4. I have been a long time collector since the 60’s. I use to go to shows to buy Buffalo nickels with a teacher that also ran the coin collectors club in school. Some years back, I ran technology shows and notices large drop-offs of participants to shows.
    Why I’m supplying a reply to this article is that, I’m sad to say that dealers have made a bad name for themselves. People feel like they are getting ripped off when selling and buying. Subsequently, people don’t have an interest in purchasing coins when their resale value to the same dealer is only a fraction of what they just paid.
    With the price of silver being about $33 dollars an ounce I’ve been offered only $19 per ounce on PCGS coins where I’ve been told that they aren’t making a profit and that their margins are paper thin. I thought that when David Hall showed up on the scene in about 30 years ago and provided collectors with a PCGS grading system that this would save coin collecting. Today, I still talk to some dealers where just for fun I’ll put an ultra rare coin in their hands and after they get done shaking from seeing such a coin the they tell me it’s a fake but they still offer me slightly over bullion. It’s like I’m some sort of idiot and that the only way I could have possibly possessed such a coin to have taken if from an unsuspecting family member. I haven’t even been able to get the big coin houses to buy back their own coins. The sale only goes one way where I’m sending them money.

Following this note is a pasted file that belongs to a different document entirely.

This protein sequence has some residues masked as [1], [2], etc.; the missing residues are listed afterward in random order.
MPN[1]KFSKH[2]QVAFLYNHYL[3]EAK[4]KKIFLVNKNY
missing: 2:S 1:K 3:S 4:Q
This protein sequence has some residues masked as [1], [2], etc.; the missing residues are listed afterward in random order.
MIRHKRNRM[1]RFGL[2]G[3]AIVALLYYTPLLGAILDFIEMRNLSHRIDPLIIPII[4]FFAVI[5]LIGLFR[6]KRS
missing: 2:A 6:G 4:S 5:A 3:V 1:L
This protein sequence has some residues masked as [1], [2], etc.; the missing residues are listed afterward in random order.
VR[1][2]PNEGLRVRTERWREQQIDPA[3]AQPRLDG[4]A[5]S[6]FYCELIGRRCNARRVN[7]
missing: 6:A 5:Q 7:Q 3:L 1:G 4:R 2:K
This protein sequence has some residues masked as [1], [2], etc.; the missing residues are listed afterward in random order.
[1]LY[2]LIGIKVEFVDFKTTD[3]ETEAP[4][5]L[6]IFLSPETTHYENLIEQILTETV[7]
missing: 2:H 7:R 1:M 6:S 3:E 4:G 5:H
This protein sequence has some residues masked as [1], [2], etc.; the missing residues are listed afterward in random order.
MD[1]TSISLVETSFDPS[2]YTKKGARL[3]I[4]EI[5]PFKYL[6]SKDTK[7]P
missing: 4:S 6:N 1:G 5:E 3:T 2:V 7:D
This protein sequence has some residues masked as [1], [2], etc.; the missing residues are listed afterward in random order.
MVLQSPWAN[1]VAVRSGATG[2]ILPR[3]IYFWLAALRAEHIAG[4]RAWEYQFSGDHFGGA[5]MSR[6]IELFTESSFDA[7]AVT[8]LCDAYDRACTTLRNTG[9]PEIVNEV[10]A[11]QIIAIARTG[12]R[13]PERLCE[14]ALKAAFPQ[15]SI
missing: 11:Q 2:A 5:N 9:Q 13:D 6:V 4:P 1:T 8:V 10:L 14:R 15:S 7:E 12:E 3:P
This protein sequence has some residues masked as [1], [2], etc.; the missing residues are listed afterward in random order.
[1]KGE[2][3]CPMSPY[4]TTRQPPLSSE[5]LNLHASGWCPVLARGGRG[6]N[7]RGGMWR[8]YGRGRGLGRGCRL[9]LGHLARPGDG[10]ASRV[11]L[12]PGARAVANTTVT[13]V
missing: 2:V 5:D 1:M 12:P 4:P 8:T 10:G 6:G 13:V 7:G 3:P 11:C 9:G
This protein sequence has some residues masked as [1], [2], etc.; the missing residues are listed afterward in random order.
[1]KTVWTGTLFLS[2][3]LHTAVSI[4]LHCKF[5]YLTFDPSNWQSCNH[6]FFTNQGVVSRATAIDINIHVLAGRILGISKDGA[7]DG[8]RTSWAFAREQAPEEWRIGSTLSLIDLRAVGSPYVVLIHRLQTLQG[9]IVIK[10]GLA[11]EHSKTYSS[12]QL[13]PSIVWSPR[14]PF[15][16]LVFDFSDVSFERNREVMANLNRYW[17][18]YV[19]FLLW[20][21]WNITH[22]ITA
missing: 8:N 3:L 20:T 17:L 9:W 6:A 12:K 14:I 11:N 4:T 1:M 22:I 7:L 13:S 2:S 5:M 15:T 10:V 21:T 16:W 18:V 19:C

For all my consternation, I still love coins.

    • RJ,
      I agree it’s hard to make a buck on coins apart from bullion and major rarities, and I also agree that there are a lot of dealers who drive a hard bargain, but you mist be dealing with some really bad dealers. No one should be offering you $19 an ounc efor any kind of silver, let along PCGS-graded silver. i would report them to the Better Business Bureau, the ANA, and John Albanese’s National Coin Alliance, which is an anti-fraud group that recovers millions for collectors who get ripped off. If you have been collecting since the 1960’s, you should have been able to separate the wheat from the chaff with dealers. There are good dealers out there. Start with those who are PNG members. And any reputable dealer is supposed to buy back any coin they sell you for the prevailing wholesale price. Many state that in their ordering policies.